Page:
The degree of LLM in Innovation, Technology and Law offers advanced study of a range of law or law-related subjects, with an opportunity to develop more detailed knowledge, understanding and research skills in a chosen dissertation topic. This unique degree programme explores the role of the law in responding to, regulating, and promoting new and emerging technologies.
The courses on offer allow students to examine legal, ethical and regulatory issues as these relate to a number of technology-related fields, including information technology, intellectual property, biotechnology, medical sciences, audio-visual media and artificial intelligence. The core subjects of the degree are intended to provide an advanced knowledge of domains where law engages with technology, laying a foundation for a specialised dissertation. By the end of their studies for this degree, students will have acquired a high level of knowledge in the field of law and technology and a sophisticated awareness of the problems in the area and the differing approaches to their solution.
The LLM Innovation, Technology and the Law may be taken on campus over 1 year full time or 2 years part-time. This LLM may also be taken by distance learning over a period of 1, 2 or 3 years.
Students are required to complete 180 credits in order to achieve the LLM (120 credits from courses and 60 credits for the dissertation). At least 80 credits must be taken from the courses listed below. A third course worth 40 credits (or two modules worth 20 credits) may be chosen either from the list below or from the wider portfolio of LLM courses.
LLM Innovation, Technology and the Law Courses
At least 80 credits must be taken from these courses:
On-Campus Courses (20 Credits)
* Data Protection and Information Privacy
* Information: Control and Power
* Intellectual Property 1: Copyright & Related Rights
* Intellectual Property 2: Industrial Property
* Intellectual Property: Law and Society
* International Climate Change Law
* Law and New Technologies: Artificial Intelligence, Risk and the Law 1
* Law and New Technologies: Artificial Intelligence, Risk and the Law 2
* Law of E-Commerce
* Legal Challenges of Information Technologies
* Medical Jurisprudence
* Risk, Society and Regulatory Frameworks
* Sport and the Law
The balance 40 credits can be taken from above or from the wider portfolio of LLM courses offered by the School of Law.
On-Campus students may be able to take up to 40 credits from the following list of on-line modules, although they may take no more than one 20 credit on-line module per semester and cannot take courses in one medium which are wholly or substantially the same as those they have already taken in the other.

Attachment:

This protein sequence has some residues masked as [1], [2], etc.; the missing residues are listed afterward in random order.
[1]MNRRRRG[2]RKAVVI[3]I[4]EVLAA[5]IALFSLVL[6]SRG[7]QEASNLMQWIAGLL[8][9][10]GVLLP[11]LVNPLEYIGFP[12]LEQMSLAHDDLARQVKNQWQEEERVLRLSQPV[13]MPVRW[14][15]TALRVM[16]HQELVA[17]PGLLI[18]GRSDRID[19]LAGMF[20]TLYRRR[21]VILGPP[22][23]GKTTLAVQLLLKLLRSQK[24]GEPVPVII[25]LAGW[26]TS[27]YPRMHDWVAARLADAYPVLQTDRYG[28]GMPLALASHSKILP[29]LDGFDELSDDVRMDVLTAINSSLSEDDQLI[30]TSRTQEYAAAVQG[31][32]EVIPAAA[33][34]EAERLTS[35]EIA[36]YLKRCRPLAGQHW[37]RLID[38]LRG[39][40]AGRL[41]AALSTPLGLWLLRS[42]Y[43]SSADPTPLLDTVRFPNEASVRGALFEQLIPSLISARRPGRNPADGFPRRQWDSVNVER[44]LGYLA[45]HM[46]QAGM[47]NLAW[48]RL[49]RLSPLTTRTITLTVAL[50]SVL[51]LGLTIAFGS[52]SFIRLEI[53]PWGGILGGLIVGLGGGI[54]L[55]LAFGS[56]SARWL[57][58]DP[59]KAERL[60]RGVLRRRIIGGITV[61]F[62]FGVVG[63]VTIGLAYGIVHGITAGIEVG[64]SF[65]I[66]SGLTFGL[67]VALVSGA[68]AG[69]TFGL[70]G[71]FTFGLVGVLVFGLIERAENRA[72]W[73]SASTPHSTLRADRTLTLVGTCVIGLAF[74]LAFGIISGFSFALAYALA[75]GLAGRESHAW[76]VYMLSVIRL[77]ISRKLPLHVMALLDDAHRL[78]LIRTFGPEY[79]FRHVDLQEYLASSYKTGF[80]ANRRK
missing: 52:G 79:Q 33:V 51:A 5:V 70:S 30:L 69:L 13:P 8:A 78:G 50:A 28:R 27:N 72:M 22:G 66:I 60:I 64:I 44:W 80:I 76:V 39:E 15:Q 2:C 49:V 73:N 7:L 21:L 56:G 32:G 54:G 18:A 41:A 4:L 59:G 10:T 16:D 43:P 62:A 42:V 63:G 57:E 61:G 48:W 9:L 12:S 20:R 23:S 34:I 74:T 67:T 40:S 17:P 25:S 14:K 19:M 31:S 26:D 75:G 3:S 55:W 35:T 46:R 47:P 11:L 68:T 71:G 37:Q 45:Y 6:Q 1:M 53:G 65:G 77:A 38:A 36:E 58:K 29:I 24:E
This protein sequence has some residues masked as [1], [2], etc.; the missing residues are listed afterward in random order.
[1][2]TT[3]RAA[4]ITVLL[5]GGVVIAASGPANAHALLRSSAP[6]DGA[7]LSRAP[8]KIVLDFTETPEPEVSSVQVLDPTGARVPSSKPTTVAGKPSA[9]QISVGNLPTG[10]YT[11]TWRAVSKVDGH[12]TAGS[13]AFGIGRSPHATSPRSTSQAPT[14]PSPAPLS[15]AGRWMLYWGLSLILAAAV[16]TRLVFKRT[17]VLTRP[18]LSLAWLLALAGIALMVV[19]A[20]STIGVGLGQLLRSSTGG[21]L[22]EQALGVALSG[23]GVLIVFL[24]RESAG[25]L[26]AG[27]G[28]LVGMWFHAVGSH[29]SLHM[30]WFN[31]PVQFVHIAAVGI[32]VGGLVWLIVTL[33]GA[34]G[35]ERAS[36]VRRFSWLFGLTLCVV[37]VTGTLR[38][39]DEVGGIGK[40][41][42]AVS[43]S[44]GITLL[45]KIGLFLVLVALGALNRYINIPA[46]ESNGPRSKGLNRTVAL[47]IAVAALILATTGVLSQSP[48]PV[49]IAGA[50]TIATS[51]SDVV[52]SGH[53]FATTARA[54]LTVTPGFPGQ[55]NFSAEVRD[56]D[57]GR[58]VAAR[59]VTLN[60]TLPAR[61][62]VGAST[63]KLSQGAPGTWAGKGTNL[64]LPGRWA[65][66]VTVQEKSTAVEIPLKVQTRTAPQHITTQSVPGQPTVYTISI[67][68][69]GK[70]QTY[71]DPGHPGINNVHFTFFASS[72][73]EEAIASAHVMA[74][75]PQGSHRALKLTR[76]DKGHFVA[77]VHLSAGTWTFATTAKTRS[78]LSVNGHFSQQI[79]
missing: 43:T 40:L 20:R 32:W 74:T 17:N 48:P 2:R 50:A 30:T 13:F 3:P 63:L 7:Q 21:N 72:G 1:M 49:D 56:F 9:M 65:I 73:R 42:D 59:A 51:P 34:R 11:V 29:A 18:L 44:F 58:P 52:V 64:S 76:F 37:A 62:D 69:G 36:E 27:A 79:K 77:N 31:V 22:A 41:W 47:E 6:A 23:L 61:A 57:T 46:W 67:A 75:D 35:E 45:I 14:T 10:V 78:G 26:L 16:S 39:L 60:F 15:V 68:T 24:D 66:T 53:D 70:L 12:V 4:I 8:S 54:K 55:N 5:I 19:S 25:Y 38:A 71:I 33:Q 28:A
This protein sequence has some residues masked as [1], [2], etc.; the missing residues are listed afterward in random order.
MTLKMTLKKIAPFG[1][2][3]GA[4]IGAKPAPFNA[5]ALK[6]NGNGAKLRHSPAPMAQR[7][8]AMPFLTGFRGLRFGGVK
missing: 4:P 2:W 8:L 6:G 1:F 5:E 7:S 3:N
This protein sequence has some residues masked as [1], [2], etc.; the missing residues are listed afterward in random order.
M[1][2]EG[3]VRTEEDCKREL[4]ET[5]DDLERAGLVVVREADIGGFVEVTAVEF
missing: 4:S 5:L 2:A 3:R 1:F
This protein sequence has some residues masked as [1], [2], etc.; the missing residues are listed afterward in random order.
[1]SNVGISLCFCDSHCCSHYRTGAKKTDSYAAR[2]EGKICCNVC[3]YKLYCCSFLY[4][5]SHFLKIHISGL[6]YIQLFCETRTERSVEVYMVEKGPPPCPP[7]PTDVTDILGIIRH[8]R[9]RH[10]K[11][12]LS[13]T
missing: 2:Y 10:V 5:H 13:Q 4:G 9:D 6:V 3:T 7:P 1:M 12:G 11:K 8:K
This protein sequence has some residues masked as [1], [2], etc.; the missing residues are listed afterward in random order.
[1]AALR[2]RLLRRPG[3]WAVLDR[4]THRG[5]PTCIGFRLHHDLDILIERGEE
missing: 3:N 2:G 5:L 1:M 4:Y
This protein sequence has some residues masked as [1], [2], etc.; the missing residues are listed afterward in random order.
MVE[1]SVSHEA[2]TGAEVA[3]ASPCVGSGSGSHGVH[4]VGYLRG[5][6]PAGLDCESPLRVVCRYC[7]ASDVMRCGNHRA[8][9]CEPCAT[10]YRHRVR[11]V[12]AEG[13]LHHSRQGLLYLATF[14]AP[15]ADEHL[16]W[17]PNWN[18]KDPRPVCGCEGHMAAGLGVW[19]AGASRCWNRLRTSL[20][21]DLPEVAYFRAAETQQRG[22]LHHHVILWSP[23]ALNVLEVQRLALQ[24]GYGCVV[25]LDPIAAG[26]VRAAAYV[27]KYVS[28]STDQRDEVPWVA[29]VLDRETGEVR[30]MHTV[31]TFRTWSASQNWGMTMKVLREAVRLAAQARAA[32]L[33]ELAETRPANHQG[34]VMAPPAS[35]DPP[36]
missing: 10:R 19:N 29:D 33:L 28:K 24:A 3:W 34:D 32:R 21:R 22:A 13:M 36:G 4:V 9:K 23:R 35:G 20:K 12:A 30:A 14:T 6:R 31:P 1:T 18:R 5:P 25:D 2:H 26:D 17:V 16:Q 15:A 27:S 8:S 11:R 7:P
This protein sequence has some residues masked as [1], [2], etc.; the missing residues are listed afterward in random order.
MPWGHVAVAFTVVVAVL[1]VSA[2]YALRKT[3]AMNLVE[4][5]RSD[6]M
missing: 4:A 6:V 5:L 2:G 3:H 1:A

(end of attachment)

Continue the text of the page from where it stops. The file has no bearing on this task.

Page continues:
On-line modules (20 Credits)
* Biotechnology: Law and Society
* Forensic Computing and Electronic Evidence
* International Intellectual Property Systems
* International Public Health: Law and Security
* Law and Medical Ethics: Fundamental Issues in Consent and Negligence
* Law and Medical Ethics: Start and End of Life Issues
* Managing Intellectual Property
Please note that certain courses and modules may restrict access to students studying for another nominate degree, such as the LLM Commercial Law.
Universities in the United Kingdom use a centralized system of undergraduate application: University and College Admissions Service (UCAS). It is used by both domestic and international students. Students have to register on the UCAS website before applying to the university. They will find all the necessary information about the application process on this website. Some graduate courses also require registration on this website, but in most cases students have to apply directly to the university. Some universities also accept undergraduate application through Common App (the information about it could be found on universities' websites).
Both undergraduate and graduate students may receive three types of responses from the university. The first one, “unconditional offer” means that you already reached all requirements and may be admitted to the university. The second one, “conditional offer” makes your admission possible if you fulfill some criteria – for example, have good grades on final exams. The third one, “unsuccessful application” means that you, unfortunately, could not be admitted to the university of you choice.
All universities require personal statement, which should include the reasons to study in the UK and the information about personal and professional goals of the student and a transcript, which includes grades received in high school or in the previous university.
Edinburgh Law School will offer five Tercentenary Awards for Excellence across all the LLM and MSc Programmes in the School starting in 2012, including the LLM in Law. This award will provide funding of £1,000 towards tuition fees.